Unicorn horns have been considered a part of antidote legend since the mythical beast galloped into literature around 300 BCE. For centuries afterward, real earthly beasts would sacrifice their lives and their horns to slake our thirst for the miraculous, nonexistent animal, including rhinoceroses, narwhals, and oryx. Even fossilized ammonites were used. It was believed that drinking vessels made of such horns might neutralize poisons, and wounds could be cured by holding them close by. In the 16th century, Mary, Queen of Scots reportedly used a unicorn horn to protect her from poisoning. Too bad it didn’t prevent her beheading.


Pearls have long been thought to be powerful antidotes. A beautiful, rare gem created by the homely oyster, a pearl is born out of annoyance (the mollusk secretes iridescent nacre to cover an irritant, like a parasite or grain of sand). Pretty as they are, they’re about as useful as the chalky antacid tablets on your bedside table; both are chiefly made of calcium carbonate. Good for a stomachache after some spicy food, but not exactly miraculous.

Pearl powder has been used in traditional Chinese medicine to treat a variety of diseases, and Ayurvedic physicians used it as an antidote in the Middle Ages. It was also reported to make people immortal. An old Taoist recipe recommended taking a long pearl and soaking it in malt, “serpent’s gall,” honeycomb, and pumice stone. When softened, it would be pulled like taffy and cut into bite-sized pieces to eat, and voilà! You would suddenly no longer need food to stay alive. Cleopatra famously drank down a large and costly pearl dissolved in wine vinegar, though in that case she wasn’t avoiding poison. She didn’t want to lose a bet with Antony—which might have fatally injured her pride.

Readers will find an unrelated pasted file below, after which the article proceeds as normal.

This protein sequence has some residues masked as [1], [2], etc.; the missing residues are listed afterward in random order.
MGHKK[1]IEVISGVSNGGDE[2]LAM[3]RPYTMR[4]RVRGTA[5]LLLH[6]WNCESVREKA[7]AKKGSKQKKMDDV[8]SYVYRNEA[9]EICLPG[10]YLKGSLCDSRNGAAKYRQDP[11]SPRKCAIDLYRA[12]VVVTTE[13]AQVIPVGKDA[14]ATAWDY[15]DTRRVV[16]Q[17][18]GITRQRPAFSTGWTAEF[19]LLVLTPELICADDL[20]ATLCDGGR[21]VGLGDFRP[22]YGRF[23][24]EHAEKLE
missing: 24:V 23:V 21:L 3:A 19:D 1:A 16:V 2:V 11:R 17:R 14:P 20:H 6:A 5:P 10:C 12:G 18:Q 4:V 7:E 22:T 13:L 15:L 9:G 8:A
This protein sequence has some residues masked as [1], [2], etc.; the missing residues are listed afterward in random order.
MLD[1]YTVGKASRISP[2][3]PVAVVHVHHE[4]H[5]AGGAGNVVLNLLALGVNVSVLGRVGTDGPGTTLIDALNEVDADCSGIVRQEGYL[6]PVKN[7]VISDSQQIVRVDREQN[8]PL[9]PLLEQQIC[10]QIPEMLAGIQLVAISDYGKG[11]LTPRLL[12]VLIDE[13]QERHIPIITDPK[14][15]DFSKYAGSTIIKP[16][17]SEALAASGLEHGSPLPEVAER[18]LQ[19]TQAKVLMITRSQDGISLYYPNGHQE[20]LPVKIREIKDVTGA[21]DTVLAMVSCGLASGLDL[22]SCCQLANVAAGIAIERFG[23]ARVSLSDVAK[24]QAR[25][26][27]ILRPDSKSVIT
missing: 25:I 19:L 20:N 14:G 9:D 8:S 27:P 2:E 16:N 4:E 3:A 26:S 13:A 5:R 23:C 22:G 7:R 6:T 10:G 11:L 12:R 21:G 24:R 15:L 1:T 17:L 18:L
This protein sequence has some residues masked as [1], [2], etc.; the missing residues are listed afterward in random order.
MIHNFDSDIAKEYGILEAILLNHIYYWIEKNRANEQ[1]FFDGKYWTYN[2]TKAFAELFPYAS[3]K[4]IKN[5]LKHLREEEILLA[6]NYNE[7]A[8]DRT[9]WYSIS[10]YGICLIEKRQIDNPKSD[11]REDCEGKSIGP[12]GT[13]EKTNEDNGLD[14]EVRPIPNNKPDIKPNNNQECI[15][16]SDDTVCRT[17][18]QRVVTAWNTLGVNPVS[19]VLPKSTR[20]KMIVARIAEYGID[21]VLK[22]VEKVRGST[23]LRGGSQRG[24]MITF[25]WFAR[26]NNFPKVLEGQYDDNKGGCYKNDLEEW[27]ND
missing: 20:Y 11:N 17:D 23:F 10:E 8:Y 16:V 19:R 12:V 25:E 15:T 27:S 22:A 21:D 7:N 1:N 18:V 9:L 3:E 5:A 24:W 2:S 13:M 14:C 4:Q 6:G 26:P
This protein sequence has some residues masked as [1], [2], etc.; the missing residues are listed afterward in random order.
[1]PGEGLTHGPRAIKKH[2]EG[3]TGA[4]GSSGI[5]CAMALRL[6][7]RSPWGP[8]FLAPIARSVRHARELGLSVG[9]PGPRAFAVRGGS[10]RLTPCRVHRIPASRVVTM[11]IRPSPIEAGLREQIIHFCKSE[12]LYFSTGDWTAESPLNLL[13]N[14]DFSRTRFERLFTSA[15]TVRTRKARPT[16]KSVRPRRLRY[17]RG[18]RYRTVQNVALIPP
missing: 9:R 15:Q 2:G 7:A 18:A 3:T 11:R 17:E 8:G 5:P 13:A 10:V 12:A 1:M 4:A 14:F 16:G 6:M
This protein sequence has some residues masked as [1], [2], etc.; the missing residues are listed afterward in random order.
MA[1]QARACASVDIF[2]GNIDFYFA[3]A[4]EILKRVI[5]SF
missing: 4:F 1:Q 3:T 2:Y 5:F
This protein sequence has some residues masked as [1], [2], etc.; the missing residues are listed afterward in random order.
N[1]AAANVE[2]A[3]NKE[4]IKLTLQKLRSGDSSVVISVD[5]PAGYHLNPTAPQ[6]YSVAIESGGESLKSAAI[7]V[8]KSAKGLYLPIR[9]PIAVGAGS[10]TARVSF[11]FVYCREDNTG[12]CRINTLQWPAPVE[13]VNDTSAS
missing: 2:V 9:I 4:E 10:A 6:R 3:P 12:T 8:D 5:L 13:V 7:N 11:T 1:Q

Albarello vase for theriac, Italy, 1641
A vase for theriac, Italy, 1641
Wellcome Images // CC BY 4.0

Theriac was an herbal concoction created in the first century by Emperor Nero’s physician, Andromachus, who was reported to have Mithridates’s secret notes. It was a mashed formula of about 70 ingredients, including cinnamon, opium, rose, iris, lavender, and acacia in a honey base. In the 12th century, theriac made in Venice was branded as particularly special, and Venetian treacle (derived from a Middle English translation of theriac) became a hot commodity. Its public, dramatic production often attracted curious crowds.

By the 18th century, cheaper golden syrup was substituted for honey. As treacle began to lose its luster as a treatment, its definition as an herbal remedy disappeared from common vernacular. But the sweet syrup remained. Which is why when we think of treacle, we think of treacle tarts, not a fancy means of saving ourselves from a deathly poisoning.


Thankfully, science has brought us a wide range of antidotes for many items we shouldn’t be exposed to in dangerous quantities, if at all. N-acetylcysteine, fondly referred to as NAC by doctors, saves us from acetaminophen overdoses. Ethanol can treat antifreeze poisoning. Atropine, ironically one of the main components of plants in the toxic nightshade family (such as mandrake), can treat poisoning from some dangerous fertilizers and chemical nerve agents used as weapons. For years, poisonings were treated with emetics, though it turns out that plain old carbon—in the form of activated charcoal—can adsorb poisons (the poisons stick to the surface of the charcoal) in the digestive system before they’re dissolved and digested by the body.

As long as the natural world and its humans keep making things to kill us off, we’ll keep developing methods to not die untimely deaths.

We’ll just leave the fancy hairballs off the list.

The cover of the book Quackery: A Brief History of the Worst Ways to Cure Everything
Workman Publishing

Excerpt from Quackery: A Brief History of the Worst Ways to Cure Everything by Lydia Kang, MD and Nate Pedersen/Workman Publishing. Used with permission.